You don't know the poster's situation and neither do I... We don't know if the discrepancy is $50K or $5M. To claim advice was rash and/or poor for a situation you are unfamiliar with is maliciously ignorant. You have made some incorrect assumptions and interpretations of my responses. You must be unfamiliar with negotiated source selection... how about asking clarification questions prior to making evaluations...
Posted 29 July 2011 - 02:05 PM
You must be unfamiliar with negotiated source selection... how about asking clarification questions prior to making evaluations...
By the way, the original question concerned evaluation of reasonableness in an IFB situation, not source selection. Conversion of an IFB to negotiation isn't "source selection".
However, I can assure you that I'm very familiar with source selection procedures for construction contracts.
Posted 01 August 2011 - 04:37 PM
Many things can affect pricing? Really??? How shocking...
Seen some COs do some stupid stuff? Join the club.
Conducted a lot of procurements? Join the club.
Saved a lot of money for the Government? Join the club.
Level 3 Certified? Join the club.
Over 20 years in the business? Join the club.
As far as what you recommend, that's up to you... I really don't care so long as you don't attack me. I'm an operational CO, not a policy person. I read the original question under the assumption the CO had done all their due diligence and analysis and was primarily asking if the issue of the IGE being off would hold up a reasonableness determination by itself. If you don't like my response, that's your opinion. You made different assumptions than I did about the facts surrounding the question. Like assuming the poster was new to construction. You don't know the details and neither do I. Period. Over and out...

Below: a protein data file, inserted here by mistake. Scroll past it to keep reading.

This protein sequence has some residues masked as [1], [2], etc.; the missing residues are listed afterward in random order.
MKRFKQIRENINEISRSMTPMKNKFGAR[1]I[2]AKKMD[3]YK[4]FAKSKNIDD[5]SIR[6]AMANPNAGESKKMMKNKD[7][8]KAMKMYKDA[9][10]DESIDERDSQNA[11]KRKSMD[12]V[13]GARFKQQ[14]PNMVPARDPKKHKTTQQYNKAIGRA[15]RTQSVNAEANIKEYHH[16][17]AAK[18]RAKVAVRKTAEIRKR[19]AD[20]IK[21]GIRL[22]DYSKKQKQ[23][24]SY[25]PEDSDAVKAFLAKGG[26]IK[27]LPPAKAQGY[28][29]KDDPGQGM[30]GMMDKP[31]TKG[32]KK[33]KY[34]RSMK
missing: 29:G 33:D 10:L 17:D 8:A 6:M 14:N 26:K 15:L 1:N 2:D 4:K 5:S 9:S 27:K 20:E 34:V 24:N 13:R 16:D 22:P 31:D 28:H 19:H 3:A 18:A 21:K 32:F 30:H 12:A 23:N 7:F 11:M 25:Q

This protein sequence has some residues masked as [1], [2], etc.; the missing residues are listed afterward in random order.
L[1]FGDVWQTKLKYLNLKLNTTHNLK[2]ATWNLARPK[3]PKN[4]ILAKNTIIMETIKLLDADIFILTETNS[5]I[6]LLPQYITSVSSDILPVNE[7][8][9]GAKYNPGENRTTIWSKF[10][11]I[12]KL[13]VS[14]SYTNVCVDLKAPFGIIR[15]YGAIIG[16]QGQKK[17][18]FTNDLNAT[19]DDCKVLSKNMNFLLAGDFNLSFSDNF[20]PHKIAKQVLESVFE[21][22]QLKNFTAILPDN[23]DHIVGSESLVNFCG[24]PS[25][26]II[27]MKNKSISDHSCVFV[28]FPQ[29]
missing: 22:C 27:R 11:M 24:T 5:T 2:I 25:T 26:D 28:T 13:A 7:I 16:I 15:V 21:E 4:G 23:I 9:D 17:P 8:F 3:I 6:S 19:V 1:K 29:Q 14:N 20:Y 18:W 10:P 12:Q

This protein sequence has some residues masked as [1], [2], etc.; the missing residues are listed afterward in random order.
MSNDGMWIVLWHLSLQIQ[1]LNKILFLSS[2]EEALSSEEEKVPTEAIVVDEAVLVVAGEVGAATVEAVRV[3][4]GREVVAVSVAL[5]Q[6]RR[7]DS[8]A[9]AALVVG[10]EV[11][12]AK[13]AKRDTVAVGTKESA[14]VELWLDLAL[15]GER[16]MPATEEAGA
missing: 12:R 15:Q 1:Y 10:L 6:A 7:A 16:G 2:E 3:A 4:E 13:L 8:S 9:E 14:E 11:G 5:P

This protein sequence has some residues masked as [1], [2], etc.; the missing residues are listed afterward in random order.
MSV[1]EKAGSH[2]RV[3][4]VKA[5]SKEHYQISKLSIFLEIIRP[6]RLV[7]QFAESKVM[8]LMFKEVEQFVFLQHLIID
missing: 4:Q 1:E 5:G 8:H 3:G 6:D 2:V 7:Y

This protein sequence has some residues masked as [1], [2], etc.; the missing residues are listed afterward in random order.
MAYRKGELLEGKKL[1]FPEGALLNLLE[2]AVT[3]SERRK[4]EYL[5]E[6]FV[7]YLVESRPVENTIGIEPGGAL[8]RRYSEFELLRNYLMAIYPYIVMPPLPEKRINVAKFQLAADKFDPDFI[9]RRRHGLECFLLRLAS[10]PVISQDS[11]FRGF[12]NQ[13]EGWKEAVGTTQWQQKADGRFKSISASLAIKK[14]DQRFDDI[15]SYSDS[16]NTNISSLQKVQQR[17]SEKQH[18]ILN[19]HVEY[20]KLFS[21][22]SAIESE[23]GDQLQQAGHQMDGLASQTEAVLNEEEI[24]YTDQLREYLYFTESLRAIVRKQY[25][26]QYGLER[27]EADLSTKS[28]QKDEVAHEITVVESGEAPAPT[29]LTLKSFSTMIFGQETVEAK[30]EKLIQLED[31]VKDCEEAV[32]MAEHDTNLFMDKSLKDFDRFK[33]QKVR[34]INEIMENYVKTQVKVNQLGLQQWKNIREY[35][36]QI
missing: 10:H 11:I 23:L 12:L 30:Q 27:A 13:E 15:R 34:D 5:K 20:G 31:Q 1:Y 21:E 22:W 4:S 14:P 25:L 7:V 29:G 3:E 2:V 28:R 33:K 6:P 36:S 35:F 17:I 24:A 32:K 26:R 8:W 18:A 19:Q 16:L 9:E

Posted 01 August 2011 - 05:23 PM
Todzilla, I didn't mean to attack you, personally. I began with respectfully disagreeing with you then went off. Sorry.
But I don't know how you got the impression on an IFB for construction that the questioner had done due diligence in analyzing pricing. In fact in her first sentence in her first post, she specifically asked how to do a price reasonableness determination:
"How do we make a price reasonableness determination when all bids are over twice the GE? This is a FFP construction arena. The FAR makes mention of being able to question/revise the GE when bids are below the GE but not above. Is it enough to say that the two low bids are within 6% of each other and therefore reasonable? "
How would you analyze the basis of the bidders' pricing after opening bids? How would you compare what is in the government estimate to what the bids are based upon?
Posted 01 August 2011 - 08:17 PM
How do we make a price reasonableness determination when all bids are over twice the GE? This is a FFP construction arena. The FAR makes mention of being able to question/revise the GE when bids are below the GE but not above. Is it enough to say that the two low bids are within 6% of each other and therefore reasonable?
kristeno, have your questions been answered? In the case where construction bid prices exceed the available budget or where they are more than twice the government estimate, I don't think that it is safe to say, simply consider the bids reasonable because there was price competition and that two low bids are close to each other. There is a big disparity which needs to be cleared up, if possible - in my opinion. Vern Edwards also advised to try to determine the reason for the disparity between the bids and the government estimate before making an award.